Moslems. There is no doubt that he will be rewarded many times over by God and
that all Moslems will greet his efforts with gratitude.
Despite my own shortcomings, I have translated Abdurrahman Efendi’s travel log
into Turkish since everyone will be interested in the information he has provided.
In general, I have tried to be true to the original text but ignored some place names
that I deemed irrelevant to the subject.
Success comes from God.
Antepli Mehmed Şerif (Ed. Note: translator from Arabic to Ottoman)
Slave market in Rio, 1824
I am Abdurrahman, the poor, sinful son of Abdullah, and I am originally from
Baghdad. While living in Damascus, some difficulties prompted me to leave there
and I spent some time wandering. Finally, after many hardships I came to Istanbul,
where I entered into the service of Kaptan-ı Derya Ateş Mehmed Paşa, whom I had
met previously, as an imam. A while later, after Mehmed Paşa died, I became an
imam for the Navy.
At that time the Sultan ordered that two ships of the fleet be sent to Basra via the
Ocean route. I wanted to travel to and see foreign lands and this was very much of
an opportunity in line with my desires. At the beginning of September in the year
1865 we departed Istanbul in the aforementioned ships, headed for Basra. However,
en route we encountered countervailing winds that forced us to the coast of South
America and to the shores of the capital of Brazil. In order to teach the Moslems
living there the basic tenets of Islam, I left the ships and remained there.
I thought it would be appropriate to relate some of the interesting things and events
I witnessed while there in this short book. I have given this work the title “Tesliyetü’l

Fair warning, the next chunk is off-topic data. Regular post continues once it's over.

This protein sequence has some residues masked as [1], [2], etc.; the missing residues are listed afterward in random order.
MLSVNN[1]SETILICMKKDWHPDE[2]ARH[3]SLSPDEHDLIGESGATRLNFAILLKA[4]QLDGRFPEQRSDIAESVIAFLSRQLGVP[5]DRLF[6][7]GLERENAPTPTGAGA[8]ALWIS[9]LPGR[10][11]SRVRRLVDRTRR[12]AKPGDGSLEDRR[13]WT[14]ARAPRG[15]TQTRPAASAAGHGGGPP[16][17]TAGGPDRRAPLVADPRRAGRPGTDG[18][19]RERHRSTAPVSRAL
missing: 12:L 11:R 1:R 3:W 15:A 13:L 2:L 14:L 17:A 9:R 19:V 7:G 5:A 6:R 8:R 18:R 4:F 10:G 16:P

Garib” (Consoling the Poor). I ask that my valued readers forgive my mistakes and
Our Meeting with Moslems
On the second day after our ships arrived in Rio de Janeiro, all of the officers left to
visit the city. I went with them and I was wearing my clerical clothes. A black
Sudanese man who saw me on the pier gave me an exaggerated respectful greeting.
Since the man was in Western clothes, I thought that he was mocking me so I didn’t
return the greeting. When he didn’t understand the questions I put to him in Turkish
and Arabic, my assumption that he was mocking me grew stronger. I left and after
touring the city I returned to the ships in the evening.
The next day, a lot of Europeans came to see the ships and among them there were
some blacks. When they came on board the ship they greeted us by saying
“İyo Müslim” but since no one on the ship understood Portuguese we didn’t know
what they meant. They toured the ships and left. Later, another group came and said
the same thing the others had said. When we got up to say our noon prayers they got
up, too, and we all washed ourselves and prayed. Consequently, we realized that
they were Moslems. We paid them respects and offered them some hospitality. In
the evening they departed very happily. The next day, a larger group came and they
brought an interpreter with them who knew both Arabic and Portuguese. They came
into my cabin, taking off their hats. Through the interpreter, I told them that taking
off one’s head covering was not respectful, according to Islam. The chuckled at
themselves and I succeeded in having them show respect properly.
//END OF PART VII//